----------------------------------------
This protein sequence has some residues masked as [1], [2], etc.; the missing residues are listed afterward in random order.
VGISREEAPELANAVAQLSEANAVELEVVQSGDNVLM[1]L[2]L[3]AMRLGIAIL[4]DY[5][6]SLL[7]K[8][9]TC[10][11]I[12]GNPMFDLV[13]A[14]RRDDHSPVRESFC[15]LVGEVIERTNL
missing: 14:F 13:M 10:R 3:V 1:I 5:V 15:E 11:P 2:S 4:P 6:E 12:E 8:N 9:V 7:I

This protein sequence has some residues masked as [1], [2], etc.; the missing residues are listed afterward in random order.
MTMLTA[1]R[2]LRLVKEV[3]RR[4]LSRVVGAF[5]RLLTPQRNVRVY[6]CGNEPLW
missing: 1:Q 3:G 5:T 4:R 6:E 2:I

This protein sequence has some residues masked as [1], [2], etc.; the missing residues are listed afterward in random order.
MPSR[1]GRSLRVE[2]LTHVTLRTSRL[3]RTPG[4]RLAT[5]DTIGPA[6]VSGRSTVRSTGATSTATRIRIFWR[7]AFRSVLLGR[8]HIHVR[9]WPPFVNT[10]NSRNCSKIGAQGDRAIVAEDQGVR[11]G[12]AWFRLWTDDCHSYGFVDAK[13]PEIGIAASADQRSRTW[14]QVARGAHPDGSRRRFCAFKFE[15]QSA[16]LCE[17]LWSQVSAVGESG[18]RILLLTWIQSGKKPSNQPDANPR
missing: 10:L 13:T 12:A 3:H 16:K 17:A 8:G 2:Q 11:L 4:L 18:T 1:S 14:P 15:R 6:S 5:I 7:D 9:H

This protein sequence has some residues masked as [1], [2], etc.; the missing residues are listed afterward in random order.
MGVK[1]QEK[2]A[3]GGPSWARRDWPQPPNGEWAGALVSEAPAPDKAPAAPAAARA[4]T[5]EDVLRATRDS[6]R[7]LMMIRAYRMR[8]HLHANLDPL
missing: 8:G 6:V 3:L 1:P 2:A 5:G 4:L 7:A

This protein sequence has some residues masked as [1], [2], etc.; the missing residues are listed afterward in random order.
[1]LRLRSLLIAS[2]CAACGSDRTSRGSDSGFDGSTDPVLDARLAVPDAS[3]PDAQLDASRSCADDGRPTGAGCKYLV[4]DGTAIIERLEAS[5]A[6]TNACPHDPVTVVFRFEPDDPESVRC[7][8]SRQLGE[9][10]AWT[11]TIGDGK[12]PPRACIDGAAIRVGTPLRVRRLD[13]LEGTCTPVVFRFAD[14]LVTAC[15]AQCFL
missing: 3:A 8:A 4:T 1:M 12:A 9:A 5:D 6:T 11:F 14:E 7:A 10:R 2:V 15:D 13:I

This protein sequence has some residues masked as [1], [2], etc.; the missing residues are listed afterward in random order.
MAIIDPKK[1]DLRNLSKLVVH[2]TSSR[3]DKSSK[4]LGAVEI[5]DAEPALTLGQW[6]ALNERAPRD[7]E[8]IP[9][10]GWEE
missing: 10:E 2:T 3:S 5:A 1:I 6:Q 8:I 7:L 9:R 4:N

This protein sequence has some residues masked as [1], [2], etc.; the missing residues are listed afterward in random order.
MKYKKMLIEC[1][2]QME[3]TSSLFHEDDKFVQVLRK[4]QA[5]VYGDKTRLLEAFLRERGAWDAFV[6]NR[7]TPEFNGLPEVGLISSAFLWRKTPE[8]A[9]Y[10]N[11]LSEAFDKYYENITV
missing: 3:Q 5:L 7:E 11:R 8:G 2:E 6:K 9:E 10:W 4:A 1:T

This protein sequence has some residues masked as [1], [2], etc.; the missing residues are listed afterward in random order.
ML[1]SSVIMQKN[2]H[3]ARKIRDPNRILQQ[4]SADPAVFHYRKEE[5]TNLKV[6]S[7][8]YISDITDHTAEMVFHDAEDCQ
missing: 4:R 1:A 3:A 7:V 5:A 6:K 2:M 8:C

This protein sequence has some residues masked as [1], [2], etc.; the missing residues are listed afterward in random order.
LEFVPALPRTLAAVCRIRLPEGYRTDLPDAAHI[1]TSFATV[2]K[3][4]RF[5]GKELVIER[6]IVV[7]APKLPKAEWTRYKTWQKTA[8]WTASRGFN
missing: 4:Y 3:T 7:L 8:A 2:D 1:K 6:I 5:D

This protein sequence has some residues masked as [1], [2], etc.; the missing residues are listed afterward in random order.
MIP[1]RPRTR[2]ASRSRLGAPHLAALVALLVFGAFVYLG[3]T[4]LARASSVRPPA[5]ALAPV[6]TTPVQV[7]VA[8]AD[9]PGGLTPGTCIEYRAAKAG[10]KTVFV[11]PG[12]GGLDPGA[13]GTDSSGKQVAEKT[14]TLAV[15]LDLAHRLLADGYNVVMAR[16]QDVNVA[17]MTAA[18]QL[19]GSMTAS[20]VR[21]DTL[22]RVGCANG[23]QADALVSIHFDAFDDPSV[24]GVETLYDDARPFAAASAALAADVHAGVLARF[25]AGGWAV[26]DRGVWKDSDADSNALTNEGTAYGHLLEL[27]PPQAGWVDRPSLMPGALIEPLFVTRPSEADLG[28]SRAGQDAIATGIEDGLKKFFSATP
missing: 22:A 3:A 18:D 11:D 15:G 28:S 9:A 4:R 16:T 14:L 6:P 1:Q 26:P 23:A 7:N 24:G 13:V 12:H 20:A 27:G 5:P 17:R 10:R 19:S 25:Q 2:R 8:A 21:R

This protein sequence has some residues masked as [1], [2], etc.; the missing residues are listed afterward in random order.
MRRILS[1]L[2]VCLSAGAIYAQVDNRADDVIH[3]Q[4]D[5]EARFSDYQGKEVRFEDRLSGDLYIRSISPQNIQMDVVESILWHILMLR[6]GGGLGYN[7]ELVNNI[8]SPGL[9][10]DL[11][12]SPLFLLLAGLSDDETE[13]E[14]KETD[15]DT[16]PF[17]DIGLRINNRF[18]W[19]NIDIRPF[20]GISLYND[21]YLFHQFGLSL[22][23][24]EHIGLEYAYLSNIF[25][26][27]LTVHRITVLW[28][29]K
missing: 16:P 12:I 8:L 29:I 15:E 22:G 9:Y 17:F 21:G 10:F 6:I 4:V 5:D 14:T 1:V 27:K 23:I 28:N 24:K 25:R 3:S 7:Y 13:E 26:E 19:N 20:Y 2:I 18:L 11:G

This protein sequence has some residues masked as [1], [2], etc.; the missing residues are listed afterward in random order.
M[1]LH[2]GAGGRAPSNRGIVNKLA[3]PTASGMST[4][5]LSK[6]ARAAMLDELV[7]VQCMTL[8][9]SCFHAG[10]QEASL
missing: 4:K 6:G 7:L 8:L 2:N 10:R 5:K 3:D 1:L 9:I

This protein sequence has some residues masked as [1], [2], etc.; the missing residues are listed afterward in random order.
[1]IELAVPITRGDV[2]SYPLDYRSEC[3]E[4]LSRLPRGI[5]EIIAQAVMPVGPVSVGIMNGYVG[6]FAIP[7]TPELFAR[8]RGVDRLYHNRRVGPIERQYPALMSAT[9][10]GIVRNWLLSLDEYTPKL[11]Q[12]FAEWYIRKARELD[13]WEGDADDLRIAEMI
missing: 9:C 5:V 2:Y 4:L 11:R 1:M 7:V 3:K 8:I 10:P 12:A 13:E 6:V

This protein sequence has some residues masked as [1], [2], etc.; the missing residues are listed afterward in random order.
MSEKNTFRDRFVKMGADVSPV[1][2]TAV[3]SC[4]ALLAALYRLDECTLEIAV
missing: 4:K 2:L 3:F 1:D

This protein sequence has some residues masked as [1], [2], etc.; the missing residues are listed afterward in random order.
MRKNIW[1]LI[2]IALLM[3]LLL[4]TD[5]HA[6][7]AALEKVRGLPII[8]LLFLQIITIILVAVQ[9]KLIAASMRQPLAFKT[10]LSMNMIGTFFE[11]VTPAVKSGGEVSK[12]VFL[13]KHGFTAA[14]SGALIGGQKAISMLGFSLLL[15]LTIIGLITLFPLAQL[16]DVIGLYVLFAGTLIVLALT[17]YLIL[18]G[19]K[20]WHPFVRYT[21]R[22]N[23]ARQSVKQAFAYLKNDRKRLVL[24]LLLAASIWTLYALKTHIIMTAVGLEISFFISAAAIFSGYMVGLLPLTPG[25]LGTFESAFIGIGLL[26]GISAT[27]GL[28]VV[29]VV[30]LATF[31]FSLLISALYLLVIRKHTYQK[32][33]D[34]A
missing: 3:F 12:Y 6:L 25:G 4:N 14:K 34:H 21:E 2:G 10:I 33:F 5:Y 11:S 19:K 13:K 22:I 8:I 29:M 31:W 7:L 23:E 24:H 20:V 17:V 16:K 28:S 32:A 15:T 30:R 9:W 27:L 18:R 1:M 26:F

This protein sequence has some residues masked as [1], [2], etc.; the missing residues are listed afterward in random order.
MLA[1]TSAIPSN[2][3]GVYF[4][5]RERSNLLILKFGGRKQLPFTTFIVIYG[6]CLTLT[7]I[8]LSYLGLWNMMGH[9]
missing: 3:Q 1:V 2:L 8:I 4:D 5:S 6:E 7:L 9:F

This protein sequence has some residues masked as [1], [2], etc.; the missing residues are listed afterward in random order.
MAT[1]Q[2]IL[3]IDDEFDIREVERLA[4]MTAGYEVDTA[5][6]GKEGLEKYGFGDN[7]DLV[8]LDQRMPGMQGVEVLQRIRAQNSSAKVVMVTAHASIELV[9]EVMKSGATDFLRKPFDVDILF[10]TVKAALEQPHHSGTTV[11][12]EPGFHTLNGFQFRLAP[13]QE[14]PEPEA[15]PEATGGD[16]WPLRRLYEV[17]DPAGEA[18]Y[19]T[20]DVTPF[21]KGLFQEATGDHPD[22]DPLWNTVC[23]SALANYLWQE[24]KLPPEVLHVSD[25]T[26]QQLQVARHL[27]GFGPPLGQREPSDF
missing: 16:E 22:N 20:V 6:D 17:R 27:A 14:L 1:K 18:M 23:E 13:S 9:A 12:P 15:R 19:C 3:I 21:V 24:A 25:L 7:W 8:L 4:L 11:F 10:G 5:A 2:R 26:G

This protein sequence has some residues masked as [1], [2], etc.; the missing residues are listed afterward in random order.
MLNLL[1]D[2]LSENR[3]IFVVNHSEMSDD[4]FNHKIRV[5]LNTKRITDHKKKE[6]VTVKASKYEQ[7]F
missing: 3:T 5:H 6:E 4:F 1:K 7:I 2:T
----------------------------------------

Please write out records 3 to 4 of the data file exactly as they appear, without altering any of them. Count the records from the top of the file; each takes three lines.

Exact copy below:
This protein sequence has some residues masked as [1], [2], etc.; the missing residues are listed afterward in random order.
MPSR[1]GRSLRVE[2]LTHVTLRTSRL[3]RTPG[4]RLAT[5]DTIGPA[6]VSGRSTVRSTGATSTATRIRIFWR[7]AFRSVLLGR[8]HIHVR[9]WPPFVNT[10]NSRNCSKIGAQGDRAIVAEDQGVR[11]G[12]AWFRLWTDDCHSYGFVDAK[13]PEIGIAASADQRSRTW[14]QVARGAHPDGSRRRFCAFKFE[15]QSA[16]LCE[17]LWSQVSAVGESG[18]RILLLTWIQSGKKPSNQPDANPR
missing: 10:L 13:T 12:A 3:H 16:K 17:A 8:G 2:Q 11:L 4:L 18:T 1:S 14:P 15:R 6:S 5:I 7:D 9:H

This protein sequence has some residues masked as [1], [2], etc.; the missing residues are listed afterward in random order.
MGVK[1]QEK[2]A[3]GGPSWARRDWPQPPNGEWAGALVSEAPAPDKAPAAPAAARA[4]T[5]EDVLRATRDS[6]R[7]LMMIRAYRMR[8]HLHANLDPL
missing: 8:G 6:V 3:L 1:P 2:A 5:G 4:L 7:A